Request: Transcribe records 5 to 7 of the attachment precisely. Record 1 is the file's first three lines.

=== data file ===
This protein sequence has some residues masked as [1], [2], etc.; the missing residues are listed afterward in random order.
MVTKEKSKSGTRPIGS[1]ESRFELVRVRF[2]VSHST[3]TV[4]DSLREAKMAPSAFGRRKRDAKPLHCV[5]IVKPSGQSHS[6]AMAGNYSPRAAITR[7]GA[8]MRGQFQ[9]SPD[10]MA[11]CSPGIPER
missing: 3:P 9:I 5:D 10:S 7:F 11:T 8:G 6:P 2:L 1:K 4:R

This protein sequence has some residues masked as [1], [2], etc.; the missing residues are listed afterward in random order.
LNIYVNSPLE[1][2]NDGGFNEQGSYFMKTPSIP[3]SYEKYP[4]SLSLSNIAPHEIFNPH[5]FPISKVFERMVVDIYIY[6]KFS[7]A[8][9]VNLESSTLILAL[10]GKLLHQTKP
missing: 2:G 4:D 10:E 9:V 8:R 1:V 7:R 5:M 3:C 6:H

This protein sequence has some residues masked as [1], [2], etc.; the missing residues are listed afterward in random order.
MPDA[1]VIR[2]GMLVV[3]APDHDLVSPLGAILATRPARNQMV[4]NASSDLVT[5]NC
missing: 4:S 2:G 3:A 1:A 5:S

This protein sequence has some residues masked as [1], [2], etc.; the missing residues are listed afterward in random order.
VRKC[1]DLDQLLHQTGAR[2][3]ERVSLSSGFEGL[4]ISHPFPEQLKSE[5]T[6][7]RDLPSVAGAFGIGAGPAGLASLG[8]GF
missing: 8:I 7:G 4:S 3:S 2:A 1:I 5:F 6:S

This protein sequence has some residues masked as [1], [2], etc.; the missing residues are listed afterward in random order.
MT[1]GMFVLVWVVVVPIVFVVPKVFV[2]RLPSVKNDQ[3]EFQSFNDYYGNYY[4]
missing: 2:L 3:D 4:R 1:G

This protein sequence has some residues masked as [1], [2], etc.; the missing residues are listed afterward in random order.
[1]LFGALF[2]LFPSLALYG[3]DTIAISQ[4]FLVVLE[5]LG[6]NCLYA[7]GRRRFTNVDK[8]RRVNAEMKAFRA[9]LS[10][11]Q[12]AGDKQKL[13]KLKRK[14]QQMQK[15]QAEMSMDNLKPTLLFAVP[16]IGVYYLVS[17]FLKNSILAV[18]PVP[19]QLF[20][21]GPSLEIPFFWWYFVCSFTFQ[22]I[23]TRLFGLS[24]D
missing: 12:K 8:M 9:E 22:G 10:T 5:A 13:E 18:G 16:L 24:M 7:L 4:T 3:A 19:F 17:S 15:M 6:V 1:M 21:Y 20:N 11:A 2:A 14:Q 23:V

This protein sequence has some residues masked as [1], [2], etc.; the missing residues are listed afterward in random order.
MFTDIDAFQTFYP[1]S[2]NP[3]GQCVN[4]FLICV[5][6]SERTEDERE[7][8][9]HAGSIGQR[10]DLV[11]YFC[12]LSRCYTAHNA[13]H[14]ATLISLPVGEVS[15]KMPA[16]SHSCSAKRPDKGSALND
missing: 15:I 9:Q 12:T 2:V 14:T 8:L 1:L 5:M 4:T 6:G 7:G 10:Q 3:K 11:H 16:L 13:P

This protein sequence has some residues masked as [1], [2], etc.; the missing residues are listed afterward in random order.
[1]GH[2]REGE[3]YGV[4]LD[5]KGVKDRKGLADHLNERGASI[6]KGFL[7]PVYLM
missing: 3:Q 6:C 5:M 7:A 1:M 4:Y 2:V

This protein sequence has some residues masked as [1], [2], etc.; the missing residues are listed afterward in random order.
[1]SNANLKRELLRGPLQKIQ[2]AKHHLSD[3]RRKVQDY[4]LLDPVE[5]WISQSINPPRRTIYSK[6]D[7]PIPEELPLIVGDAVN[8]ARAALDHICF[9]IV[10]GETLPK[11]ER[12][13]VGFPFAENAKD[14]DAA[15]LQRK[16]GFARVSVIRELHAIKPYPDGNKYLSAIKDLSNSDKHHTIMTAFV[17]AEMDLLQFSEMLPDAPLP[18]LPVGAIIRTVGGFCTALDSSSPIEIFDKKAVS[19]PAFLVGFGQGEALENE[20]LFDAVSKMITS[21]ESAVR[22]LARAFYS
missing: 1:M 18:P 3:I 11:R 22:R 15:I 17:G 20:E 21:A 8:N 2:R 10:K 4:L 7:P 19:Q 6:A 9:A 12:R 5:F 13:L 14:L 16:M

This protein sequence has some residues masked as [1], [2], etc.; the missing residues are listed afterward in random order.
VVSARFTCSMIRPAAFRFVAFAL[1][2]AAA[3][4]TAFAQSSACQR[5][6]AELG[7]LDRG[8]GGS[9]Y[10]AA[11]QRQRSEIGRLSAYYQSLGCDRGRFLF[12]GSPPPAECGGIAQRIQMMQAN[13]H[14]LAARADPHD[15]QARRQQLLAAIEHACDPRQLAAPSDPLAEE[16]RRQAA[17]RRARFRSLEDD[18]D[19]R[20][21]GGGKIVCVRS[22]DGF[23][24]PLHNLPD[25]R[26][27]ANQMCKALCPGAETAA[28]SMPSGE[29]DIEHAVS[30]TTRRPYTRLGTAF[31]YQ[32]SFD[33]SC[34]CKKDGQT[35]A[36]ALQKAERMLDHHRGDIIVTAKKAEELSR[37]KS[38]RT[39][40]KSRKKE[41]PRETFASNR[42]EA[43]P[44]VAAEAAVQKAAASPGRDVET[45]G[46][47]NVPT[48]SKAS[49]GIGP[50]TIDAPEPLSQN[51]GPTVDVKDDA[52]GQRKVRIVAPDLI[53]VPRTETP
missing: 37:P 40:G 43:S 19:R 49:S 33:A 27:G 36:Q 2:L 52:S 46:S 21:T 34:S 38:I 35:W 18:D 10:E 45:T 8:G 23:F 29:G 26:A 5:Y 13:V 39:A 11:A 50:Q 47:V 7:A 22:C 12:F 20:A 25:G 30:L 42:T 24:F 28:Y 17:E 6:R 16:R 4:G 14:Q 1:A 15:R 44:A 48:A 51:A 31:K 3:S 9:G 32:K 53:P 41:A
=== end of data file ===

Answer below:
This protein sequence has some residues masked as [1], [2], etc.; the missing residues are listed afterward in random order.
MT[1]GMFVLVWVVVVPIVFVVPKVFV[2]RLPSVKNDQ[3]EFQSFNDYYGNYY[4]
missing: 2:L 3:D 4:R 1:G

This protein sequence has some residues masked as [1], [2], etc.; the missing residues are listed afterward in random order.
[1]LFGALF[2]LFPSLALYG[3]DTIAISQ[4]FLVVLE[5]LG[6]NCLYA[7]GRRRFTNVDK[8]RRVNAEMKAFRA[9]LS[10][11]Q[12]AGDKQKL[13]KLKRK[14]QQMQK[15]QAEMSMDNLKPTLLFAVP[16]IGVYYLVS[17]FLKNSILAV[18]PVP[19]QLF[20][21]GPSLEIPFFWWYFVCSFTFQ[22]I[23]TRLFGLS[24]D
missing: 12:K 8:M 9:E 22:G 10:T 5:A 13:E 18:G 16:L 24:M 7:L 4:T 3:A 19:F 17:S 15:M 6:V 1:M 21:Y 20:N 11:A 2:A 14:Q 23:V

This protein sequence has some residues masked as [1], [2], etc.; the missing residues are listed afterward in random order.
MFTDIDAFQTFYP[1]S[2]NP[3]GQCVN[4]FLICV[5][6]SERTEDERE[7][8][9]HAGSIGQR[10]DLV[11]YFC[12]LSRCYTAHNA[13]H[14]ATLISLPVGEVS[15]KMPA[16]SHSCSAKRPDKGSALND
missing: 15:I 9:Q 12:T 2:V 14:T 8:L 1:L 5:M 4:T 6:G 7:G 10:Q 3:K 11:H 16:L 13:P